Decoupling of Nuclear Division Cycles and Cell Size during the Coenocytic Growth of the Ichthyosporean Sphaeroforma arctica

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Authors Andrej Ondracka, Omaya Dudin, IƱaki Ruiz-Trillo
Journal/Conference Name Current Biology
Paper Category
Paper Abstract Coordination of the cell division cycle with the growth of the cell is critical to achieve cell size homeostasis [1]. Mechanisms coupling the cell division cycle with cell growth have been described across diverse eukaryotic taxa [2-4], but little is known about how these processes are coordinated in organisms that undergo more complex life cycles, such as coenocytic growth. Coenocytes (multinucleate cells formed by sequential nuclear divisions without cytokinesis) are commonly found across the eukaryotic kingdom, including in animal and plant tissues and several lineages of unicellular eukaryotes [5]. Among the organisms that form coenocytes are ichthyosporeans, a lineage of unicellular holozoans that are of significant interest due to their phylogenetic placement as one of the closest relatives of animals [6]. Here, we characterize the coenocytic cell division cycle in the ichthyosporean Sphaeroforma arctica. We observe that, in laboratory conditions, S. arctica cells undergo a uniform and easily synchronizable coenocytic cell cycle, reaching up to 128 nuclei per cell before cellularization and release of daughter cells. Cycles of nuclear division occur synchronously within the coenocyte and in regular time intervals (11-12 hr). We find that the growth of cell volume is dependent on concentration of nutrients in the media; in contrast, the rate of nuclear division cycles is constant over a range of nutrient concentrations. Together, the results suggest that nuclear division cycles in the coenocytic growth of S. arctica are driven by a timer, which ensures periodic and synchronous nuclear cycles independent of the cell size and growth.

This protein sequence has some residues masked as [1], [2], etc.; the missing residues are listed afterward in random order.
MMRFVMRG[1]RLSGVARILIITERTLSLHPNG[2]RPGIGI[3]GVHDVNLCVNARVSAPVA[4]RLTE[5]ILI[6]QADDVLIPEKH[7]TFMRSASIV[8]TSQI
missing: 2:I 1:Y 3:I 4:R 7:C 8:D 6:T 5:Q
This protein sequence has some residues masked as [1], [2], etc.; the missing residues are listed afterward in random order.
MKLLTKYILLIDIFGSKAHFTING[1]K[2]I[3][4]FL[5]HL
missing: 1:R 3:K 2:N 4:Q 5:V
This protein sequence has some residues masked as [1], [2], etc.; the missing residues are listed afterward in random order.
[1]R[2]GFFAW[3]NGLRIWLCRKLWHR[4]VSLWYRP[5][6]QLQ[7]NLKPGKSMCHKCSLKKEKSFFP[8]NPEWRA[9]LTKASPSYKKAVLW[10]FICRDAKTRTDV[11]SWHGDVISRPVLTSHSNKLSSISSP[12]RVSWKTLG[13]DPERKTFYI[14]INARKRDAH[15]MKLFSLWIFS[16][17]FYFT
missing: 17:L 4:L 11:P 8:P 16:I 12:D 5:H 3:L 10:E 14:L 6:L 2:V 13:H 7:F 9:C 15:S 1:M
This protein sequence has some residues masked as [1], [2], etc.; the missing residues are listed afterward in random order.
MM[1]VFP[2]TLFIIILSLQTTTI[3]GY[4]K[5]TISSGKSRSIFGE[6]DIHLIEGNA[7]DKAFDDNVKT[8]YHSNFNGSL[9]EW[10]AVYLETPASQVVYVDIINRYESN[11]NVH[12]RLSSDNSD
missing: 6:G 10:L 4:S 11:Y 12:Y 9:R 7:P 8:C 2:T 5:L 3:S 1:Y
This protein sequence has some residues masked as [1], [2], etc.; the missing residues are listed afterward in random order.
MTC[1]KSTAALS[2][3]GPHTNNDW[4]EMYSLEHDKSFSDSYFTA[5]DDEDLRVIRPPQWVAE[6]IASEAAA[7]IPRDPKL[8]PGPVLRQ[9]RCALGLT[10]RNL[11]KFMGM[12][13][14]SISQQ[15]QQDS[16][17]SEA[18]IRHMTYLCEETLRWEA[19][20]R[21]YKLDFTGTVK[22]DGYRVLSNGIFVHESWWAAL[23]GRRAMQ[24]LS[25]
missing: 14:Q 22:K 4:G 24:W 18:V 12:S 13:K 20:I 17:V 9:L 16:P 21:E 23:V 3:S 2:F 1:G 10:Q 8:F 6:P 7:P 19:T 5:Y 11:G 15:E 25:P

Date of publication 2018
Code Programming Language R
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